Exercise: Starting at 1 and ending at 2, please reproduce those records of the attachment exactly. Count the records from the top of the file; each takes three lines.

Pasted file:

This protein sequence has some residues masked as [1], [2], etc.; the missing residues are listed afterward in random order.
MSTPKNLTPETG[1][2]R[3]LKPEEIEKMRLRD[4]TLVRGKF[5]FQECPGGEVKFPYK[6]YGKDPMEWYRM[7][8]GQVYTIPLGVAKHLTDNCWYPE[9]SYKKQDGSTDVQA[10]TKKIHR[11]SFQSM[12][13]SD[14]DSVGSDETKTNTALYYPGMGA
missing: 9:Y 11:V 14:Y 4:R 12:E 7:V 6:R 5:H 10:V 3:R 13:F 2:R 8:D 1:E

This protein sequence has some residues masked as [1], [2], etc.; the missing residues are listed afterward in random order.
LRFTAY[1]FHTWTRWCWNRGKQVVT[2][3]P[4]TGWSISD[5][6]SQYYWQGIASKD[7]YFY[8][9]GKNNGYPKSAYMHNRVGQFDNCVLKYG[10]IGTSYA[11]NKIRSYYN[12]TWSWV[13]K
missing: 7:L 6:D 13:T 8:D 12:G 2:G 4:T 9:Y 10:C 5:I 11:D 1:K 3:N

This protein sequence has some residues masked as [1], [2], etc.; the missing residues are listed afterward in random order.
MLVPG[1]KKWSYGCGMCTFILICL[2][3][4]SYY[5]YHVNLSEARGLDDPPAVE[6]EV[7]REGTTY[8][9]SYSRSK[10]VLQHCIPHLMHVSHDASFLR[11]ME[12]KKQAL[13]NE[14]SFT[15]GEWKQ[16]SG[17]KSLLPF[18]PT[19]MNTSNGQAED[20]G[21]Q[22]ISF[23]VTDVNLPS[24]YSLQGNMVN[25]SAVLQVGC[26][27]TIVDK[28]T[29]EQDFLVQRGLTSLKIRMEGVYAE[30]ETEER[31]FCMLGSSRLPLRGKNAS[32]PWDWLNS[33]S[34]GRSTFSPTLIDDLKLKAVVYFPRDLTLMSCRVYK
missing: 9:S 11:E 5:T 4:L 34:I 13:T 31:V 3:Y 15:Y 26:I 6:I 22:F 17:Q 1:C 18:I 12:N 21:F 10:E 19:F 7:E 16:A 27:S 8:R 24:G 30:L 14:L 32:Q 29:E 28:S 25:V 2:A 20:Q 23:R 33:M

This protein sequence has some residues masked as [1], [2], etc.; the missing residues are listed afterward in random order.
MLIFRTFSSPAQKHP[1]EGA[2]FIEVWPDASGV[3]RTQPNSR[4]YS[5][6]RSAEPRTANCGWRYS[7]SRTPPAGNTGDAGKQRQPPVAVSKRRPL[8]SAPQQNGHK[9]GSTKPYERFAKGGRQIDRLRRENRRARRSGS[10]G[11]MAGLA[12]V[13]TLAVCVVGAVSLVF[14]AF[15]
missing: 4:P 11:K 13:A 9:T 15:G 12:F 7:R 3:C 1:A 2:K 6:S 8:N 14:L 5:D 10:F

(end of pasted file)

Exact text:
This protein sequence has some residues masked as [1], [2], etc.; the missing residues are listed afterward in random order.
MSTPKNLTPETG[1][2]R[3]LKPEEIEKMRLRD[4]TLVRGKF[5]FQECPGGEVKFPYK[6]YGKDPMEWYRM[7][8]GQVYTIPLGVAKHLTDNCWYPE[9]SYKKQDGSTDVQA[10]TKKIHR[11]SFQSM[12][13]SD[14]DSVGSDETKTNTALYYPGMGA
missing: 9:Y 11:V 14:Y 4:R 12:E 7:V 6:R 5:H 10:V 3:R 13:F 2:R 8:D 1:E

This protein sequence has some residues masked as [1], [2], etc.; the missing residues are listed afterward in random order.
LRFTAY[1]FHTWTRWCWNRGKQVVT[2][3]P[4]TGWSISD[5][6]SQYYWQGIASKD[7]YFY[8][9]GKNNGYPKSAYMHNRVGQFDNCVLKYG[10]IGTSYA[11]NKIRSYYN[12]TWSWV[13]K
missing: 7:L 6:D 13:T 8:D 12:G 2:G 4:T 9:Y 10:C 5:I 11:D 1:K 3:N